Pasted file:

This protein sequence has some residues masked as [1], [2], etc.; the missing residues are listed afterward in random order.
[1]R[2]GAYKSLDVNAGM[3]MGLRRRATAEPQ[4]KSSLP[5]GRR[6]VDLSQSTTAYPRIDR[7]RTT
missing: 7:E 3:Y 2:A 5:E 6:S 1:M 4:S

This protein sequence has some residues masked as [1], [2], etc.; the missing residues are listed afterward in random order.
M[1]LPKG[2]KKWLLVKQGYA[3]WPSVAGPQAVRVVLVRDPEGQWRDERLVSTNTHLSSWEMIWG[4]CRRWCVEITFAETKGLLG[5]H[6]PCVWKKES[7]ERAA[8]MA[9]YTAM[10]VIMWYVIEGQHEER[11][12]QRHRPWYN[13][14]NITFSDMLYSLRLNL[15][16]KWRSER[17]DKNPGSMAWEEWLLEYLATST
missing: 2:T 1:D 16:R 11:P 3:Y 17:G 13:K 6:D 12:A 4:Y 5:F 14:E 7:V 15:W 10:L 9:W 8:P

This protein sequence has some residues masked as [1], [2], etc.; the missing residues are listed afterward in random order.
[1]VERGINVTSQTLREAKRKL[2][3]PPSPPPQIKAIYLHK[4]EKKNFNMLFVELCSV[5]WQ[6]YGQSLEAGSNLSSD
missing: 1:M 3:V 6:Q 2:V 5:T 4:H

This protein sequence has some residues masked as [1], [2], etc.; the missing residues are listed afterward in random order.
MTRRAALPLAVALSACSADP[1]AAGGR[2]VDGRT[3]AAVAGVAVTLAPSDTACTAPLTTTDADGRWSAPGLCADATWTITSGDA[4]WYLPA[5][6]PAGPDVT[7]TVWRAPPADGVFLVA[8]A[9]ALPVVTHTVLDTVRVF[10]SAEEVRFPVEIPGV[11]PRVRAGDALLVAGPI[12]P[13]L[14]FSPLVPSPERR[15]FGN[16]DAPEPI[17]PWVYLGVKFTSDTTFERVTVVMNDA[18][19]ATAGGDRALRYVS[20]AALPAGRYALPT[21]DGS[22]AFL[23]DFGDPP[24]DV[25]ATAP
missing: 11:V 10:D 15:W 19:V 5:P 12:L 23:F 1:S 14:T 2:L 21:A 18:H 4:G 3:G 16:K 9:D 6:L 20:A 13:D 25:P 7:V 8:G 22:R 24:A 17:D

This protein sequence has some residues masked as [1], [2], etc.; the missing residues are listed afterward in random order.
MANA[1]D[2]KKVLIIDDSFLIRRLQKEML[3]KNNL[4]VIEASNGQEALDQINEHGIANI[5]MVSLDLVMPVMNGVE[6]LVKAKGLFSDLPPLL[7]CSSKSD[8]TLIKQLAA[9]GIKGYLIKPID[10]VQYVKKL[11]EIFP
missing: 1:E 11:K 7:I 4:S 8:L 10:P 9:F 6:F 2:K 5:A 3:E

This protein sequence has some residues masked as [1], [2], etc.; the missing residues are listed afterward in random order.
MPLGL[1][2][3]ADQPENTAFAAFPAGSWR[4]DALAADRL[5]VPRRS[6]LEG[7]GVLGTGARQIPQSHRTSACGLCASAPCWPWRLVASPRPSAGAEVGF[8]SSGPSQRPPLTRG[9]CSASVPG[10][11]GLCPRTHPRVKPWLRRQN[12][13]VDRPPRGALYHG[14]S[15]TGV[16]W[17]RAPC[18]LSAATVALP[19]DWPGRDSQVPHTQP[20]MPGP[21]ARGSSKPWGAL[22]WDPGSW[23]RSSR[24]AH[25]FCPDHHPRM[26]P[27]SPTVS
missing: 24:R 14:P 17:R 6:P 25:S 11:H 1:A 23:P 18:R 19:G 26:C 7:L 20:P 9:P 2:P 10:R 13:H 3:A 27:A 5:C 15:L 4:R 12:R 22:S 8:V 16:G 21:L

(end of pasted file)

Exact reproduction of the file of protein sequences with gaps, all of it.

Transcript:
This protein sequence has some residues masked as [1], [2], etc.; the missing residues are listed afterward in random order.
[1]R[2]GAYKSLDVNAGM[3]MGLRRRATAEPQ[4]KSSLP[5]GRR[6]VDLSQSTTAYPRIDR[7]RTT
missing: 7:E 3:Y 2:A 5:E 6:S 1:M 4:S

This protein sequence has some residues masked as [1], [2], etc.; the missing residues are listed afterward in random order.
M[1]LPKG[2]KKWLLVKQGYA[3]WPSVAGPQAVRVVLVRDPEGQWRDERLVSTNTHLSSWEMIWG[4]CRRWCVEITFAETKGLLG[5]H[6]PCVWKKES[7]ERAA[8]MA[9]YTAM[10]VIMWYVIEGQHEER[11][12]QRHRPWYN[13][14]NITFSDMLYSLRLNL[15][16]KWRSER[17]DKNPGSMAWEEWLLEYLATST
missing: 2:T 1:D 16:R 11:P 3:Y 17:G 13:K 6:D 12:A 4:Y 5:F 14:E 7:V 15:W 10:L 9:W 8:P

This protein sequence has some residues masked as [1], [2], etc.; the missing residues are listed afterward in random order.
[1]VERGINVTSQTLREAKRKL[2][3]PPSPPPQIKAIYLHK[4]EKKNFNMLFVELCSV[5]WQ[6]YGQSLEAGSNLSSD
missing: 1:M 3:V 6:Q 2:V 5:T 4:H

This protein sequence has some residues masked as [1], [2], etc.; the missing residues are listed afterward in random order.
MTRRAALPLAVALSACSADP[1]AAGGR[2]VDGRT[3]AAVAGVAVTLAPSDTACTAPLTTTDADGRWSAPGLCADATWTITSGDA[4]WYLPA[5][6]PAGPDVT[7]TVWRAPPADGVFLVA[8]A[9]ALPVVTHTVLDTVRVF[10]SAEEVRFPVEIPGV[11]PRVRAGDALLVAGPI[12]P[13]L[14]FSPLVPSPERR[15]FGN[16]DAPEPI[17]PWVYLGVKFTSDTTFERVTVVMNDA[18][19]ATAGGDRALRYVS[20]AALPAGRYALPT[21]DGS[22]AFL[23]DFGDPP[24]DV[25]ATAP
missing: 11:V 10:D 15:W 19:V 5:P 12:L 23:F 1:S 14:T 2:L 21:A 18:H 4:G 3:G 16:K 9:D 6:L 20:A 13:D 25:P 7:V 8:G 22:R 24:A 17:D

This protein sequence has some residues masked as [1], [2], etc.; the missing residues are listed afterward in random order.
MANA[1]D[2]KKVLIIDDSFLIRRLQKEML[3]KNNL[4]VIEASNGQEALDQINEHGIANI[5]MVSLDLVMPVMNGVE[6]LVKAKGLFSDLPPLL[7]CSSKSD[8]TLIKQLAA[9]GIKGYLIKPID[10]VQYVKKL[11]EIFP
missing: 1:E 11:K 7:I 4:S 8:L 10:P 9:F 6:F 2:K 5:A 3:E

This protein sequence has some residues masked as [1], [2], etc.; the missing residues are listed afterward in random order.
MPLGL[1][2][3]ADQPENTAFAAFPAGSWR[4]DALAADRL[5]VPRRS[6]LEG[7]GVLGTGARQIPQSHRTSACGLCASAPCWPWRLVASPRPSAGAEVGF[8]SSGPSQRPPLTRG[9]CSASVPG[10][11]GLCPRTHPRVKPWLRRQN[12][13]VDRPPRGALYHG[14]S[15]TGV[16]W[17]RAPC[18]LSAATVALP[19]DWPGRDSQVPHTQP[20]MPGP[21]ARGSSKPWGAL[22]WDPGSW[23]RSSR[24]AH[25]FCPDHHPRM[26]P[27]SPTVS
missing: 24:R 14:P 17:R 6:P 25:S 11:H 1:A 23:P 18:R 19:G 26:C 7:L 20:P 9:P 2:P 10:R 13:H 3:A 27:A 5:C 15:L 4:R 12:R 22:S 8:V 16:G 21:L